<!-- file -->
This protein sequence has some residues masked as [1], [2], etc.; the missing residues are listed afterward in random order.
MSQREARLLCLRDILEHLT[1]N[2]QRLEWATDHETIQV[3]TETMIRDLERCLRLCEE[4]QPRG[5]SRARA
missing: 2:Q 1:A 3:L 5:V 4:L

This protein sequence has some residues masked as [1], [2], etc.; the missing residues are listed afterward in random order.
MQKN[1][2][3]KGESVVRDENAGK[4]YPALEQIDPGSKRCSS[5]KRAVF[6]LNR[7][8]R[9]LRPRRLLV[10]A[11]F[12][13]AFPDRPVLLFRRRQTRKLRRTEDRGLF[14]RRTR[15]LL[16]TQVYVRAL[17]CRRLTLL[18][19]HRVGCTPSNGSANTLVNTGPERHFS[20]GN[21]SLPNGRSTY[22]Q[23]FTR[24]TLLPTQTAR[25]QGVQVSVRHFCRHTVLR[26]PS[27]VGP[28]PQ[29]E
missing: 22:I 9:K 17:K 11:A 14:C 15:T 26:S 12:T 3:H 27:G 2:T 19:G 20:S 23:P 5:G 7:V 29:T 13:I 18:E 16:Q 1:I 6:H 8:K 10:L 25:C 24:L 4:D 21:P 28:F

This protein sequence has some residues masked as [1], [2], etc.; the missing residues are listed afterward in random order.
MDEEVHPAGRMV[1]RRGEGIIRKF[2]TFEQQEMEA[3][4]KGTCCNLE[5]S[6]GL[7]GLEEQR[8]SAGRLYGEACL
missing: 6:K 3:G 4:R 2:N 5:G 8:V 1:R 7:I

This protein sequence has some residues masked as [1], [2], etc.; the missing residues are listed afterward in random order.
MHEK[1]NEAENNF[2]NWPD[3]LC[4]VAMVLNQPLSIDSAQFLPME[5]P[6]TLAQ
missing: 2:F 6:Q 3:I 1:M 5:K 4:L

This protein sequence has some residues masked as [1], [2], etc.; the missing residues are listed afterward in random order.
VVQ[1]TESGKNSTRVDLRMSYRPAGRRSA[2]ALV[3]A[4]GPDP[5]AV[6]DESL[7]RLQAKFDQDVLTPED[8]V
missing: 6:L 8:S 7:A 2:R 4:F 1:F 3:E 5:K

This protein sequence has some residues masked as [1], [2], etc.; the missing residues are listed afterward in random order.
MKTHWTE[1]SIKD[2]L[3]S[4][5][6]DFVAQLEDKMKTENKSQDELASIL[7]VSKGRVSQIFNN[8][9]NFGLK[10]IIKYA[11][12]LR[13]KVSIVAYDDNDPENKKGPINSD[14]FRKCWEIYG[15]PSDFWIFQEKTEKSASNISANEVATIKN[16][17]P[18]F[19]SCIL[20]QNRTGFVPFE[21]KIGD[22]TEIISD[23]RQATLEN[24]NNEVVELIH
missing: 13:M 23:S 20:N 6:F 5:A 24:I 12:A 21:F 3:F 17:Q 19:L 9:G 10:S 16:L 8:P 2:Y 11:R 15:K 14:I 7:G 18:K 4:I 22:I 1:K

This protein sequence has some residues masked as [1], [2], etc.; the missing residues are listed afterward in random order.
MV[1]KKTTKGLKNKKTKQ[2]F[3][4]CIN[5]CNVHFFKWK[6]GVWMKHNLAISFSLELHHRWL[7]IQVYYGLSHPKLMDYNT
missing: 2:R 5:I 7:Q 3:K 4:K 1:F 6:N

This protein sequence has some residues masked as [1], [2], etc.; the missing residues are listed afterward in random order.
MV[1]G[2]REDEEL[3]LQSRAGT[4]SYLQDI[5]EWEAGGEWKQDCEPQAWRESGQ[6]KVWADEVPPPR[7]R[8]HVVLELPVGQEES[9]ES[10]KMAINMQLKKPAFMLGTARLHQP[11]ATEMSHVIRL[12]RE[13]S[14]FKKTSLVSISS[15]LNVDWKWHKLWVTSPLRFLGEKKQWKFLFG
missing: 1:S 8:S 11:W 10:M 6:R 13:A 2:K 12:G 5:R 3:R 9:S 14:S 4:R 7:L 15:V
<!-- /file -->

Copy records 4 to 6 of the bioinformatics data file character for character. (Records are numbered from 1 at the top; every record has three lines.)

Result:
This protein sequence has some residues masked as [1], [2], etc.; the missing residues are listed afterward in random order.
MHEK[1]NEAENNF[2]NWPD[3]LC[4]VAMVLNQPLSIDSAQFLPME[5]P[6]TLAQ
missing: 2:F 6:Q 3:I 1:M 5:K 4:L

This protein sequence has some residues masked as [1], [2], etc.; the missing residues are listed afterward in random order.
VVQ[1]TESGKNSTRVDLRMSYRPAGRRSA[2]ALV[3]A[4]GPDP[5]AV[6]DESL[7]RLQAKFDQDVLTPED[8]V
missing: 6:L 8:S 7:A 2:R 4:F 1:F 3:E 5:K

This protein sequence has some residues masked as [1], [2], etc.; the missing residues are listed afterward in random order.
MKTHWTE[1]SIKD[2]L[3]S[4][5][6]DFVAQLEDKMKTENKSQDELASIL[7]VSKGRVSQIFNN[8][9]NFGLK[10]IIKYA[11][12]LR[13]KVSIVAYDDNDPENKKGPINSD[14]FRKCWEIYG[15]PSDFWIFQEKTEKSASNISANEVATIKN[16][17]P[18]F[19]SCIL[20]QNRTGFVPFE[21]KIGD[22]TEIISD[23]RQATLEN[24]NNEVVELIH
missing: 13:M 23:S 20:N 6:F 5:A 24:I 12:A 21:F 3:F 17:Q 19:L 9:G 10:S 16:L 8:P 2:Y 11:R 15:K 14:I 7:G 18:K 4:I 22:I 1:K